|Kamov Ka-27 Anti-Sub Warfare Helicopter.|
The attractively-discounted deal to purchase some billion dollars worth of military hardware including a number of Kamov Ka-27 choppers from Russia was signed and sealed in 2013 June when Burma Army Chief Senior-General Min Aung Hlaing and his delegation of senior armed-forces officers visited Russia.
Kamov Ka-27 chopper popularly known as NATO’s name Helix looks like a huge dung-beetle with two coaxial-rotors stacked together on top. It was developed in 1973 and is being used since 1988 till today in Russia, China, India, Ukraine, Vietnam, South Korea, and Algeria as combat military choppers.
A civilian version of Kamov Ka-27 is also being used as rescue and fire-fighting helicopters in Japan, Brazil, Switzerland, and Portugal.
|Burma army chief Senior-General Min Aung Hlaing visiting Moscow (June 2013).|
|UMS Aungzeya (F-11) Frigate of Burma Navy.|
Myanmar has a frigate construction programme under way at its naval dockyard in Yangon. The first of the 106 m-long frigates, UMS Aung Zeya (pennant number F11), is fitted with what appears to be an older variant of the RAWL. A second hull, with a stealthy superstructure, was launched in September 2012 as UMS Kyan-Sit-Thar (F12). The ship is undergoing outfitting, with completion slated for early 2014.
A third frigate is under construction at Sinmailik Naval Dockyard, Rangoon, according to Burmese Navy sources. Its keel-laying ceremony took place on 5 September 2010, and hull framing was largely complete by February 2012. The BEL deal could mean a fourth frigate is on the way, and reports indicate eight frigates are planned.
|New stealth frigate UMS Kyansitthar (F-12) being outfitted in Rangoon Naval Dockyards.|
The Kamov Ka-27 was developed to replace the Ka-25 in Soviet naval service, and is now the Russian navy's standard ship based ASW (Anti Submarine Warfare) helicopter.
The Ka-27's similar overall dimensions to the Ka-25 means it requires only the same amount of deck space to operate from as the older helicopter. However the Ka-27 features more powerful Isotov turboshafts which turn redesigned but similar diameter rotors giving greater performance and allowing higher weights.
The basic Ka-27PL anti submarine warfare helicopter features an under nose mounted search radar, dipping sonar and disposable sonobuoys. The Ka-27PL usually operates in 'hunter killer' teams, with one aircraft tracking the target sub, the other dropping depth charges. The Ka-28 is a downgraded export version of the Ka-27PL, while the Ka27PS is a naval SAR helicopter with some ASW equipment deleted, an external winch and fuselage side mounted fuel tanks. The Ka-29 assault transport derivative is described separately.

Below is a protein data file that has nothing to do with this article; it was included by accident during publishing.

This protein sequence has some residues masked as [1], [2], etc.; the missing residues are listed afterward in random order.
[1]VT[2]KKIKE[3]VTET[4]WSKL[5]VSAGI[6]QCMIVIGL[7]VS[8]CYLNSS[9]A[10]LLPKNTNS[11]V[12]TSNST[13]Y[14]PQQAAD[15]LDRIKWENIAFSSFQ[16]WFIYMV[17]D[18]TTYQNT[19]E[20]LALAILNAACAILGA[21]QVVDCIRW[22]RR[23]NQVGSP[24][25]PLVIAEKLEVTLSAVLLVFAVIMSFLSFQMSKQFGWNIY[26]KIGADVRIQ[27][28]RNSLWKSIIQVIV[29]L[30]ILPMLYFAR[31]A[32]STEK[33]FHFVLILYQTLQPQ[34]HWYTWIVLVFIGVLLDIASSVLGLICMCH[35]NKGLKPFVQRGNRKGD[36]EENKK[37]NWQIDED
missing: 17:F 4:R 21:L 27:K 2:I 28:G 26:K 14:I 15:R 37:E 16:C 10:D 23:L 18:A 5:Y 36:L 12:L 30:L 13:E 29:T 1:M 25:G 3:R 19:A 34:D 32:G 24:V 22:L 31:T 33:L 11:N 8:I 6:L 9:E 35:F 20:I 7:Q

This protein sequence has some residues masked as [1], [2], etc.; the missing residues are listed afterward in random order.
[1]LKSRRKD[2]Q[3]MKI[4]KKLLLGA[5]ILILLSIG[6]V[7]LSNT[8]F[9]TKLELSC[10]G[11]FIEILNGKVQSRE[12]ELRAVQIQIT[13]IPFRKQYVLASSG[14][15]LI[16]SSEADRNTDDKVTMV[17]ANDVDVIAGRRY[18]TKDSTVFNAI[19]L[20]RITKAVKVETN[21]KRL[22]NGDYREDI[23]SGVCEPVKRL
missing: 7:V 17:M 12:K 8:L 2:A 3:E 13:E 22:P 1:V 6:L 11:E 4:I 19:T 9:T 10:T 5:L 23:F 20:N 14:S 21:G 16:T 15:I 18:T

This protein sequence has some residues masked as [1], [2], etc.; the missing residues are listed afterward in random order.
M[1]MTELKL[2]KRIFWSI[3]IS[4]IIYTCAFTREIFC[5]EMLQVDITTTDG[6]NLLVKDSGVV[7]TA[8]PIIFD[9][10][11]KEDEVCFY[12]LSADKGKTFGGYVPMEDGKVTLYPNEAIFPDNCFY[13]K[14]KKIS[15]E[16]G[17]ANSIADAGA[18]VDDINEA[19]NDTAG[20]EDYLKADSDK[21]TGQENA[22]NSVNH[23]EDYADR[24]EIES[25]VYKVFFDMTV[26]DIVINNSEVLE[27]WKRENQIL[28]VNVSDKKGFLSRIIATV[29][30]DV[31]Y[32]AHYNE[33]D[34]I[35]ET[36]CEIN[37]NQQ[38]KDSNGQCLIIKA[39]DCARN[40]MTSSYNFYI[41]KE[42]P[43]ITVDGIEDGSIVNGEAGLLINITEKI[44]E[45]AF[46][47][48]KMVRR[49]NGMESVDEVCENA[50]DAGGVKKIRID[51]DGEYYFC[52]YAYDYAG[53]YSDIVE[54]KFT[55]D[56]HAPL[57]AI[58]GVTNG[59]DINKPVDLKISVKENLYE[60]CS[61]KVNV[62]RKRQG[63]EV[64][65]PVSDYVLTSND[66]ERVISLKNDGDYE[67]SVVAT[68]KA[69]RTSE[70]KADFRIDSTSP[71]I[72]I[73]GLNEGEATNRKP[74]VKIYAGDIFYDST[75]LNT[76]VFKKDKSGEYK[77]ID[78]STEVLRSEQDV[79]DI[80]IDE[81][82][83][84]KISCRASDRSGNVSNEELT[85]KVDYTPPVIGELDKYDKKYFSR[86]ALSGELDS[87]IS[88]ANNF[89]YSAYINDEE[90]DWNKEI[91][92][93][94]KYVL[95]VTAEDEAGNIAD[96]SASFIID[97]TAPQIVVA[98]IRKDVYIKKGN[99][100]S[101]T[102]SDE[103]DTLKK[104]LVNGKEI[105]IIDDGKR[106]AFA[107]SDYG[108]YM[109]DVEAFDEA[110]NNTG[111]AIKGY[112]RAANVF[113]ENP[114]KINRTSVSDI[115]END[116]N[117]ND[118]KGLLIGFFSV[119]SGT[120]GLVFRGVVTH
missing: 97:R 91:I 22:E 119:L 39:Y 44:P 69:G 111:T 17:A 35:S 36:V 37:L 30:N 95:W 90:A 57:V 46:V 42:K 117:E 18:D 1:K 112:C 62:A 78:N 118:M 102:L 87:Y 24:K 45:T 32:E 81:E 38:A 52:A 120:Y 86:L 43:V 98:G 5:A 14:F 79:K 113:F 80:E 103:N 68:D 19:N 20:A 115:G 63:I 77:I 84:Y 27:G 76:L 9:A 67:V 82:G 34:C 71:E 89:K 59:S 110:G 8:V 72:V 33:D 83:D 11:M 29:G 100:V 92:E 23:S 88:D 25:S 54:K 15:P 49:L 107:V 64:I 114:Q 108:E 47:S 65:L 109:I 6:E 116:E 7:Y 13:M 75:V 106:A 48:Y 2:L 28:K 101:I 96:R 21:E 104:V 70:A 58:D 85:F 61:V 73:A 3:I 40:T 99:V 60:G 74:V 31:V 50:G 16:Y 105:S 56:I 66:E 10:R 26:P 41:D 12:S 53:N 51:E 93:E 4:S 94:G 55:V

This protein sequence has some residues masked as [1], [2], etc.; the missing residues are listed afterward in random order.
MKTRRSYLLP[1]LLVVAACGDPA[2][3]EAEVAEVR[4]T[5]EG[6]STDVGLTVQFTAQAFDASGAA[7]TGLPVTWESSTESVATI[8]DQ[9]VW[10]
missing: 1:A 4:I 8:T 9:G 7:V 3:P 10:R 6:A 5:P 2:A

The Ka-27 helicopter is powered by two TV3-117KM turboshaft engines. The Ka-28, a modification of the Ka-27, is powered by two more powerful TV3-117VK turboshaft engines, with increased fuel and take-off weight.
The helicopter is equipped with a radar system for navigation and to detect surfaced submarines and responder beacons. The VGS-3 dipping sonar detects submarines, determines the coordinates of the submarine and transfers the data in semi-automatic mode to data transmission equipment. The mission computer carries out automatic control, stabilisation and guidance of the helicopter to the mission areas to attack targets. The helicopter also has a magnetic anomaly detector (MAD) and an airborne receiver to detect and guide the helicopter towards sonar buoy radio transmissions.
The Ka-29 is the naval combat and transport helicopter version of the Ka-27. The mission of the helicopter is to land navy and infantry units with armament from combatant ships, ensure fire support for seaborne assault troops, ferry personnel and cargo from ship bases, and supply vessels to combatant ships. The structure of the Ka-29 is very similar to the Ka-27 and Ka-28. The helicopter is powered by two TV3-117V turboshaft engines.
The Ka-32 is the civil version of the Ka-27, and while none have been sold to military operators, some Ka-32s in Aeroflot markings have been observed operating off Russian naval vessels.
The Ka-27 "Helix" is the primary multi-role helicopter for the Russian Navy. It operates off of ships and performs a multitude of duties including, but not limited to: anti-submarine warfare (its primary role), search and rescue, maritime patrol, anti-surface warfare and transport duties.
The Ka-27 was introduced into the Soviet Navy as a replacement for the aging Ka-25 "Hormone" in 1982. The Ka-27 was designed much to the same dimensions as the Ka-25, so that it could utilize the existing decks on Soviet warships designed for the Ka-25, but although the two have many design similarities, the Ka-27 is distinguishably longer than the Ka-27.
The second version of the "Helix" to enter service was the Ka-29TB "Helix-B". This version is quite different than the -25PL in a number of ways, because the -27TB is an assault helicopter. It is designed to haul 16 fully armed troops from ship into combat in its spacious cabin. Instead of the weapons bay under the fuselage, there is a whole lot of armor plating. The rescue winch has been removed from above the left rear entrance, and all ASW capabilities have been lost in the conversion from the patrol and ASW role to the assault role.
The final version of the "Helix" to enter service was the Ka-27PS "Helix-D", which is essentially the same as the civil version, the Ka-32 "Helix-C". Both versions have no ASW capability, no rescue capability, and are bound strictly to the transport role.
|Frigate UMS Aungzeya (F-11) of Burma Navy.|
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